From the Glorious Revolution to the European Union: Connections Between the British Isles and the Continent, March 9 & 10, 2012

full name / name of organization: 
University of Notre Dame and Nanovic Institute

Nanovic Institute for European Studies at the University of Notre Dame announces an interdisciplinary graduate student conference on the history and literature of the British Isles in a European context from the Glorious Revolution to the twenty-first century.

In light of the recent economic collapses in Ireland and Greece and their painful consequences across Europe, the clash between national sovereignty and interdependence within the European Union has recently become a widely contested topic, raising fundamental questions about the European project itself. Although many contemporary pundits proclaim that this interdependence to be the result of the rise of the EU, historical and literary records indicate that this is not the case. We find instead that people, goods, information, ideas, and beliefs have traveled between the British Isles and the Continent for centuries. The aim of this conference is to focus on the relationships between the four nations of the British Isles and the rest of Europe in order to examine the nature of those connections and to track the changes and continuities over time. This central concern has many implications we would seek to tease out in our program, including questions of how national identity is reconciled with European identity, the potential associations between revolutions (the Glorious, French, Industrial, etc.) across time and space, the effects of European conflicts on the connections between the nations, and the role of empire-building and the impact of resulting rivalries between nations on their relationships. To fully engage these issues, we will even need to question how we define sovereignty itself.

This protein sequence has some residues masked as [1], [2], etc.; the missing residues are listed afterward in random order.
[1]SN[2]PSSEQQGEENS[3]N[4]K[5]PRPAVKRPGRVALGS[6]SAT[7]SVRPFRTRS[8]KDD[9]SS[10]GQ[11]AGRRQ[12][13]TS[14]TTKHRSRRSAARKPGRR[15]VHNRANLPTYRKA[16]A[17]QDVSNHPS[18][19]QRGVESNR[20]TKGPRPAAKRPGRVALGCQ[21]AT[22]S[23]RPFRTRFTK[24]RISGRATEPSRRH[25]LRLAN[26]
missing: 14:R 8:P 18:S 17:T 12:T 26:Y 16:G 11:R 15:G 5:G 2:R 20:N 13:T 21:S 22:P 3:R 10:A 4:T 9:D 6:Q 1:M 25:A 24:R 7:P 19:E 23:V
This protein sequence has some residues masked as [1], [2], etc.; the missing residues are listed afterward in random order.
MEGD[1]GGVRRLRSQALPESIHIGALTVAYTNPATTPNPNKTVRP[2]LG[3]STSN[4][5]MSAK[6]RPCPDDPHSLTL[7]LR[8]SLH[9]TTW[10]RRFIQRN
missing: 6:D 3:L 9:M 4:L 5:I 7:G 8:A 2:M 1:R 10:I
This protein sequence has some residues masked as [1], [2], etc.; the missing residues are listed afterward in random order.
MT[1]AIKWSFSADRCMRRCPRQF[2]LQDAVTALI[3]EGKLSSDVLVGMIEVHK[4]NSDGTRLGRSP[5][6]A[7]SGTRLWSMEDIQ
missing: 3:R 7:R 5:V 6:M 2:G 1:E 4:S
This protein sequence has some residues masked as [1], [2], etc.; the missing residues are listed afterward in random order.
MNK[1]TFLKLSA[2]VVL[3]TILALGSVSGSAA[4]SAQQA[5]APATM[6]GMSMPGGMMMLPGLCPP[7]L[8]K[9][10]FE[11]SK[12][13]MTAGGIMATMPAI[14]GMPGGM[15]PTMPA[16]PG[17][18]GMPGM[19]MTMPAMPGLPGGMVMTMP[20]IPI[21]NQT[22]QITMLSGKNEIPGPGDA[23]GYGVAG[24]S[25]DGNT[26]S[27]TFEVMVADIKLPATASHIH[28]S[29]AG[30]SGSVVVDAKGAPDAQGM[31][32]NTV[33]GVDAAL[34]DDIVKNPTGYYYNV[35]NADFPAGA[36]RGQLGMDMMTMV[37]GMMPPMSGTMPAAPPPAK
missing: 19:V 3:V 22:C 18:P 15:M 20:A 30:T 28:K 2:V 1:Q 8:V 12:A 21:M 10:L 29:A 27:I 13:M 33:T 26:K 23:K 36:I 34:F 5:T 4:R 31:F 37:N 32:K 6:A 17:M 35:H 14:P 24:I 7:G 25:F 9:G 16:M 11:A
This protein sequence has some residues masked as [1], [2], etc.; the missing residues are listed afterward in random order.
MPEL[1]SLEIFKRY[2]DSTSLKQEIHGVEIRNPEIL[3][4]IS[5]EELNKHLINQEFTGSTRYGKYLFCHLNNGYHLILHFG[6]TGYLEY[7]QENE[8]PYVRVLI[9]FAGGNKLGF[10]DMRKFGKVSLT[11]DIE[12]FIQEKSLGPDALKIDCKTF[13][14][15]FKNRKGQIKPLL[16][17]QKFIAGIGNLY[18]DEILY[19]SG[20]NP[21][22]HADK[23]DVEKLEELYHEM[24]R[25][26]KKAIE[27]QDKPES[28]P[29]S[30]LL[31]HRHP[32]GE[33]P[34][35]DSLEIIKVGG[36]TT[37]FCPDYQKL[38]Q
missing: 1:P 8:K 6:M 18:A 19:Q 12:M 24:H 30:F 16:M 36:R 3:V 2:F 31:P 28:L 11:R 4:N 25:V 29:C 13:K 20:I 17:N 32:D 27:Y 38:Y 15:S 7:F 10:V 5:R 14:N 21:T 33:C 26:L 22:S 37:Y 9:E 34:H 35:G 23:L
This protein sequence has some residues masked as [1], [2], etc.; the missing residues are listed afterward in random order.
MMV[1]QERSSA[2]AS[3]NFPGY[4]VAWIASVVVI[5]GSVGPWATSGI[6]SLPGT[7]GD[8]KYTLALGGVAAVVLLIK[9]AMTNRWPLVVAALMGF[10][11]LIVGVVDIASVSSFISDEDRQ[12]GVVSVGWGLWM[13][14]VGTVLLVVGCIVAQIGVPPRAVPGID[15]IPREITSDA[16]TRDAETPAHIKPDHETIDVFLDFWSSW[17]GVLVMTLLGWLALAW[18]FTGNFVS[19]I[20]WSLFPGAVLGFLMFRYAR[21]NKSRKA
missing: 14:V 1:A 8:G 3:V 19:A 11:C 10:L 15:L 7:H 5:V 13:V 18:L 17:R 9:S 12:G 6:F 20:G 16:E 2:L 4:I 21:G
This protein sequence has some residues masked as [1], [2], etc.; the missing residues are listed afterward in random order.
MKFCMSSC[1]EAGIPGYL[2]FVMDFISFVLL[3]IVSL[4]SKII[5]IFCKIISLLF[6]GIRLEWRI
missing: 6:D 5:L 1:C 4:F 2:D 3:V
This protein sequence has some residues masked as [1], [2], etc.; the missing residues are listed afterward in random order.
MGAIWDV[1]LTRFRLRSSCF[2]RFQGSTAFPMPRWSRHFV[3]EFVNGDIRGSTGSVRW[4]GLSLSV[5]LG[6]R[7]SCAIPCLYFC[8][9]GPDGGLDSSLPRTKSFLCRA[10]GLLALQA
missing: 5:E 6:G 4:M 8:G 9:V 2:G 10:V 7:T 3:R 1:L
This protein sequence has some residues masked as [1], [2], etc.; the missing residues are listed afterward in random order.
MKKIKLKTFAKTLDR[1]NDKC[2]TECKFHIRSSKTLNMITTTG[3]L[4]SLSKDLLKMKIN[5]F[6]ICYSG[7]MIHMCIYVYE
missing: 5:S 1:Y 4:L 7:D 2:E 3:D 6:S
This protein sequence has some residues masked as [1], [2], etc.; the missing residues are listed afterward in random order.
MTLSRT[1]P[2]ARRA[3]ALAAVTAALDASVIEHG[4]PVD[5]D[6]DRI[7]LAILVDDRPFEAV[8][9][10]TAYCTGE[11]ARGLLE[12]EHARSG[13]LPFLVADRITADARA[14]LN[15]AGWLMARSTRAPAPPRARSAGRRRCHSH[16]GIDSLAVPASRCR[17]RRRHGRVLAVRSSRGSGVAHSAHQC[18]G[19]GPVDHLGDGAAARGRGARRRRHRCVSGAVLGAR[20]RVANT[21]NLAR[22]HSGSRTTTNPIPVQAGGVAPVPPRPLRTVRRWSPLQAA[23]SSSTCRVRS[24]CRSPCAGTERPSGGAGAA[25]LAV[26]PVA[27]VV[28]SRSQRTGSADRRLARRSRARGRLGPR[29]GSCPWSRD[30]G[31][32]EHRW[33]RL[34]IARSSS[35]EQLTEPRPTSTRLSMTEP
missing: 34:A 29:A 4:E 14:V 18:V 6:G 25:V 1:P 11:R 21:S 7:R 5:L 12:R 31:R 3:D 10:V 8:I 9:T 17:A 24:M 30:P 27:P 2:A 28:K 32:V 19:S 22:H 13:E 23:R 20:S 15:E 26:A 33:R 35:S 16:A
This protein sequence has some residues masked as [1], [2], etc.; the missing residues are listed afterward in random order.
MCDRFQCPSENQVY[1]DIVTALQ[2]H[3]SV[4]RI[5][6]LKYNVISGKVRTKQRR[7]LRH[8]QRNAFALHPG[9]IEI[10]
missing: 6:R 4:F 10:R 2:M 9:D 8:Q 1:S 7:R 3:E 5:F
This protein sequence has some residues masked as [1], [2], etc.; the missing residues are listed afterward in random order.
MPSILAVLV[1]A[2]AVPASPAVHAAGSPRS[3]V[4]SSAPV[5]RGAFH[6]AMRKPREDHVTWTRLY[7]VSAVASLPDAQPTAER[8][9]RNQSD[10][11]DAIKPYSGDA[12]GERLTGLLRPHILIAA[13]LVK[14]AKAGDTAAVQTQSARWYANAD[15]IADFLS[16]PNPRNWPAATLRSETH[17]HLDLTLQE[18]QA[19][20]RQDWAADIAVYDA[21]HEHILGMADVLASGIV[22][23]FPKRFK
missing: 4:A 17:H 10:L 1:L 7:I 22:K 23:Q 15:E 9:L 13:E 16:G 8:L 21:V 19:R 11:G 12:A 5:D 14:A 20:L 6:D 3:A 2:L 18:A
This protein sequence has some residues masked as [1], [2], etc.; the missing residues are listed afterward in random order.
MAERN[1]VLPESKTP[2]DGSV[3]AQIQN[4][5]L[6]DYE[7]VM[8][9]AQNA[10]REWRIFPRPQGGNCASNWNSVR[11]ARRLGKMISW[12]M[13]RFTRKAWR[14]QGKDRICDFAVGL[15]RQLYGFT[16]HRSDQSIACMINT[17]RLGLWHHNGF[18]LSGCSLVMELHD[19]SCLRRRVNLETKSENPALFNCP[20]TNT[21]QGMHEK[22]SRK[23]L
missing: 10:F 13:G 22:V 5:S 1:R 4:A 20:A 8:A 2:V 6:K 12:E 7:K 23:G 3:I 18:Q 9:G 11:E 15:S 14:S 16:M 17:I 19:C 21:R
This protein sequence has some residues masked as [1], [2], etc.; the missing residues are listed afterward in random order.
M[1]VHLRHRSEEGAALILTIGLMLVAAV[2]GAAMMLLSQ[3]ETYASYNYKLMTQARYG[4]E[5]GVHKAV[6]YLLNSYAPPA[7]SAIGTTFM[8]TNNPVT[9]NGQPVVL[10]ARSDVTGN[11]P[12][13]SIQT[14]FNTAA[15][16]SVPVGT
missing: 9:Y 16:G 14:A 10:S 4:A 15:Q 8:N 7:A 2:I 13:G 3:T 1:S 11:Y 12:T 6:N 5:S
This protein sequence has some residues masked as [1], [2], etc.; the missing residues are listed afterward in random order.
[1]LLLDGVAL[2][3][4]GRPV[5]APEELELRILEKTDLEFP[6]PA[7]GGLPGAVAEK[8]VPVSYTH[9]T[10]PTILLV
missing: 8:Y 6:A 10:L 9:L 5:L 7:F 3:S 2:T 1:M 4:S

The conference will take place at McKenna Hall at the University of Notre Dame on Friday, March 9 and Saturday, March 10, 2012. Papers from history and literature departments are especially encouraged. The authors of all accepted papers will be fully compensated for lodging for two nights and will receive a travel subvention of $100. All contributions should be submitted on by November 1, 2011 and include a 250-word abstract and curriculum vitae.

Panels will likely include the following topics:

*The British Isles and European Modernisms
*Diplomacy /International Relations
*Religion and the State
*Intellectual Exchange
*Material and Popular Culture
*Literature and Music
*Gender/Sexuality across national boundaries
*Inter-cultural Representations

Speakers to include:
Tony Claydon, Hugh McLeod, Nicholas Grene, Robert Sullivan, and Susan Cannon Harris